This week Apple Corps — the licensing agent for Beatles products, owned by Sir Paul McCartney, Ringo Starr, Yoko Ono, and Olivia Harrison — goes to the British High Court seeking multimillion-pound damages against Apple Computer for creating the iPod and the hugely successful iTunes Music Store, which the Corps claims are in violation of a 1991, $26 million agreement prohibiting Steve Jobs’ company from entering the music sphere.[ADBLOCKHERE]Among the ironies and peculiarities of the conflict (Jobs is an enormous Beatles fan for one thing), while an iPod will be demonstrated in court, a Beatles song will not be used in the demonstration because the Fab Four Minus Two have STILL not licensed their music for digital download – they’re waiting for this crazy digital music fad to peter out, like goldfish swallowing and the Charleston before it.
The Beatles were also one of the last big-name artists to put their music on to CD. The iTunes Music Store has sold more than 1 billion song downloads since it opened in 2002, but who needs a bite of that fly-by-night market?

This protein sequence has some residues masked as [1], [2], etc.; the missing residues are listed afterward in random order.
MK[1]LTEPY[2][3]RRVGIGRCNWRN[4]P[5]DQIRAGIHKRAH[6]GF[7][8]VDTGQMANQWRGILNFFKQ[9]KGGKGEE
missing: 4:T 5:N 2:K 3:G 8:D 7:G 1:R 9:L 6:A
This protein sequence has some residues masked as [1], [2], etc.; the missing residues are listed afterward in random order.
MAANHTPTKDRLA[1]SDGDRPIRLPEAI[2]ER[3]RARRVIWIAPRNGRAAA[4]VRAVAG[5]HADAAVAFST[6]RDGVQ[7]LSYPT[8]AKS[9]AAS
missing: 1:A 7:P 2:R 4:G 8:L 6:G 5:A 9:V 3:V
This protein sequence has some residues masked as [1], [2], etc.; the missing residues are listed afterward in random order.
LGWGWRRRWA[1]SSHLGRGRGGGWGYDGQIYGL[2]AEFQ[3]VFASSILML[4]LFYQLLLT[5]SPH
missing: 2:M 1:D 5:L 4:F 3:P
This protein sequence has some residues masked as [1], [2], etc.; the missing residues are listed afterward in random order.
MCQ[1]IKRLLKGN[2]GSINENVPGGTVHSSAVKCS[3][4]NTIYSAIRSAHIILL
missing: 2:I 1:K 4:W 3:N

The legal conflict is over the name and imaging: The Beatles selected a Granny Smith apple as their logo when they formed Apple Records in 1968, with side one of their vinyl records displaying half of a ripe green apple (red on Let It Be), and side two showing the apple cut open.
Jobs founded Apple Computer in ’78 with a rainbow-colored apple with a suggestive Edenic bite taken out of it as the company logo.
The first Apple-on-Apple lawsuit in 1976 resulted in a $80,000 settlement and a pledge by the geeks to stay away from the tunes. In another clash, in ’91 Apple Corps was awarded $26 million and rights to the name on “creative works whose principal content is music.” Apple Computer was allowed usage on “goods and services … used to reproduce, run, play or otherwise deliver such content.”
Apple Computer claims that it is simply “delivering such content,” that iTunes is in the data transmission racket, not the music biz. They seem to have a pretty good case, but I’m not a lawyer or an apple.